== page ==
Finding the most effective slogan

Which of the most popular slogans are most persuasive to customers – and what do they really say about your product?

From ‘The ideal brain tonic’ (Coca-Cola, 1897) and ‘The world’s largest liner’ (Titanic, 1912) to ‘A diamond is forever’ (De Beers, 1948), advertisers have long dreamt up catchy one-liners to promote their products or services.

However the nature of slogans has been changing. Whereas traditionally they related to the specific features or benefits of the product, many modern marketers now favour phrases such as ‘the most popular’ or ‘the best quality’ – generic descriptions that can be applied to almost any item.

The trend was documented in 1985 by the academic Merle Crawford who spotted a ‘new type of product positioning’ while studying hundreds of magazine advertisements. He identified 11 different categories of slogans of which nine were generic.

According to Associate Professor Frank Alpert, a marketing expert at UQ Business School, product positioning is of central importance in marketing – yet so far, there has not been a lot of research into which are the most effective slogans. The aim of his latest research project was to find out.

Associate Professor Alpert chose a phrase to represent each of four important generic slogan types – ‘The #1 best seller’, ‘The very best’, ‘The original’ and ‘Made for you’, then asked a representative sample of 575 consumers to rate their effectiveness and rank them in order.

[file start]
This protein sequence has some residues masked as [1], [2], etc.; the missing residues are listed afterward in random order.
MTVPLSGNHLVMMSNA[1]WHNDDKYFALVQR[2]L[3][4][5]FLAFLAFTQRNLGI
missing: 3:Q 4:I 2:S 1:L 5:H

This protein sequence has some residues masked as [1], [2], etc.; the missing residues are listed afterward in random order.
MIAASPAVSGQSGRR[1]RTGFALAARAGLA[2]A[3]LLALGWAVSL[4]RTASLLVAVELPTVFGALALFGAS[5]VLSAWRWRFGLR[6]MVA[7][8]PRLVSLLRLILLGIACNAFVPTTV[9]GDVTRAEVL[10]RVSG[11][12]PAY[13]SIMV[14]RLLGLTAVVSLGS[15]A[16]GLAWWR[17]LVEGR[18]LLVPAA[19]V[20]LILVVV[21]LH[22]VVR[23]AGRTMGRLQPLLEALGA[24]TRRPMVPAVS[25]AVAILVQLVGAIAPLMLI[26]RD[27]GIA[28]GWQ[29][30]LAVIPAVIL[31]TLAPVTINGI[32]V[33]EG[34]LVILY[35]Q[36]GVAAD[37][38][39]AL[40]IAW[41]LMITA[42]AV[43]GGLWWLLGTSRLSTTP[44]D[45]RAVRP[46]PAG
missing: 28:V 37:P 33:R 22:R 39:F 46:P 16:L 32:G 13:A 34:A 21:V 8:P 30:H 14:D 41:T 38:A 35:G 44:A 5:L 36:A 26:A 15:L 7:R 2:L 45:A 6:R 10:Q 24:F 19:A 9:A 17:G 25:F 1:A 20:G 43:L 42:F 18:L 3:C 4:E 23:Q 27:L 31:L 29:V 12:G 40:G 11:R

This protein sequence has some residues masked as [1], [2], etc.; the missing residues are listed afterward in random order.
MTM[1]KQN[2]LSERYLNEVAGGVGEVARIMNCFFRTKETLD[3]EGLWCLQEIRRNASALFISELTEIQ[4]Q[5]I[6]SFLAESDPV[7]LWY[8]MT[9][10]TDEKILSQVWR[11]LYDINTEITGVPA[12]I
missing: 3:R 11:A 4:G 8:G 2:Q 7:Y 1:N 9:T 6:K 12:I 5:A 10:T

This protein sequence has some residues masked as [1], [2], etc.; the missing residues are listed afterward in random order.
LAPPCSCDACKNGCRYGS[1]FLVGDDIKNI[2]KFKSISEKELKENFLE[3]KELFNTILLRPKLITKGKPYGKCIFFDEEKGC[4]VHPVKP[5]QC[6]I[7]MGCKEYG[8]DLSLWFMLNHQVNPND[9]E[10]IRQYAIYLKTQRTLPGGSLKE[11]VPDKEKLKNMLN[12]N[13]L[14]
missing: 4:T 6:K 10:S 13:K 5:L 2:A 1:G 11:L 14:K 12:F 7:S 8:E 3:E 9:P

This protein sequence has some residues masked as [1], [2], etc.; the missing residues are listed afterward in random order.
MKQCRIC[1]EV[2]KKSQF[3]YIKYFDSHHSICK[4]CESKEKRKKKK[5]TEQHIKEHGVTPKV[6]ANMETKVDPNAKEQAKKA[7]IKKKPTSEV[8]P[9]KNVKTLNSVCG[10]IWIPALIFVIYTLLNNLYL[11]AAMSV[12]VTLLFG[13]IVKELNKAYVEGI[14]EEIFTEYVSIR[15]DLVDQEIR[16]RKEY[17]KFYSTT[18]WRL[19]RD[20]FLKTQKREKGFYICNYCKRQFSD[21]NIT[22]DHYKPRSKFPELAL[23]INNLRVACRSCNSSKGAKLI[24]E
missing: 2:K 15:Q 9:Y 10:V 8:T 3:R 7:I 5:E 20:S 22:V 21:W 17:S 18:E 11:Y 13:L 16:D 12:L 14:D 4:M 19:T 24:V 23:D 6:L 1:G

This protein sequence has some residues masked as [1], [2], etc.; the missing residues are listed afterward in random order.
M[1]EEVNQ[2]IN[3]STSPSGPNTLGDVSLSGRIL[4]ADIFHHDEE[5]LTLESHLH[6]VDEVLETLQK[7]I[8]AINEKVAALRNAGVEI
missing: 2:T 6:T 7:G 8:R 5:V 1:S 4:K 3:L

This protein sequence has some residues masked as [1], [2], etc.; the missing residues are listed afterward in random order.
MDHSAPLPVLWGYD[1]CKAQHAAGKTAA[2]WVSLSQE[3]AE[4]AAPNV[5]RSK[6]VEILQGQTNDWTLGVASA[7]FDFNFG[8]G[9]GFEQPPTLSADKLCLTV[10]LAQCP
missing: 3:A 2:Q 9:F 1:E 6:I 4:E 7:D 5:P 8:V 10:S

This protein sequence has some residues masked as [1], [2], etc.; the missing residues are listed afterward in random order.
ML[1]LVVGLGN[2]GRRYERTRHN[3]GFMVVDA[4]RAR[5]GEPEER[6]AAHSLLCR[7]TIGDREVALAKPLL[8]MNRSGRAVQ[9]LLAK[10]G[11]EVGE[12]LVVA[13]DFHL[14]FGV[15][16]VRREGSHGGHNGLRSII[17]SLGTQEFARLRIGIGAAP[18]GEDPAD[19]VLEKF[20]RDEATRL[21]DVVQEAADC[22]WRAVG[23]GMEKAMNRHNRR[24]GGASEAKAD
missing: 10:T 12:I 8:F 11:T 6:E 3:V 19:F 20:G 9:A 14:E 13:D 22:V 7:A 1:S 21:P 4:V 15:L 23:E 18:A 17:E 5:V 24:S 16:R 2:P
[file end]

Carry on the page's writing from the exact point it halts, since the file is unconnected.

“One way to think about slogans is to consider the importance to the consumer of what is conveyed and the credibility,” he explains. “On this basis, we had expected that ‘The #1 best seller’ would be the most effective as it is based on objective information and therefore more credible than ‘The very best’, though both have implications about product quality which is valuable for consumers. Authenticity is less important so we expected ‘The original’ to come in third place, with ‘Made for you’ being least effective, as it is low on both importance and credibility.”

While these predictions proved correct overall, there were also some surprises in store. Here are their findings on each of the slogans, ranked in order of effectiveness from 1 to 4.


1. The #1 best seller

Not surprisingly, this was the overall winner. It was considered the most interesting, most useful and came joint first in terms of being an indicator of quality. People were also less likely to dislike it, although the research implied that consumers don’t always regard popularity as synonymous with quality.

“This slogan is potentially enormous in its meaning,” says Associate Professor Alpert. “It signals that it must be a good brand because otherwise it would not be the one bought by most people. Consumers generally feel comfortable buying the market leader brand. It seems reliable, as presumably an alarm would be rung by competitors or the media if the claim was false.  Thus ‘best selling’ is seen as objective evidence of general quality.”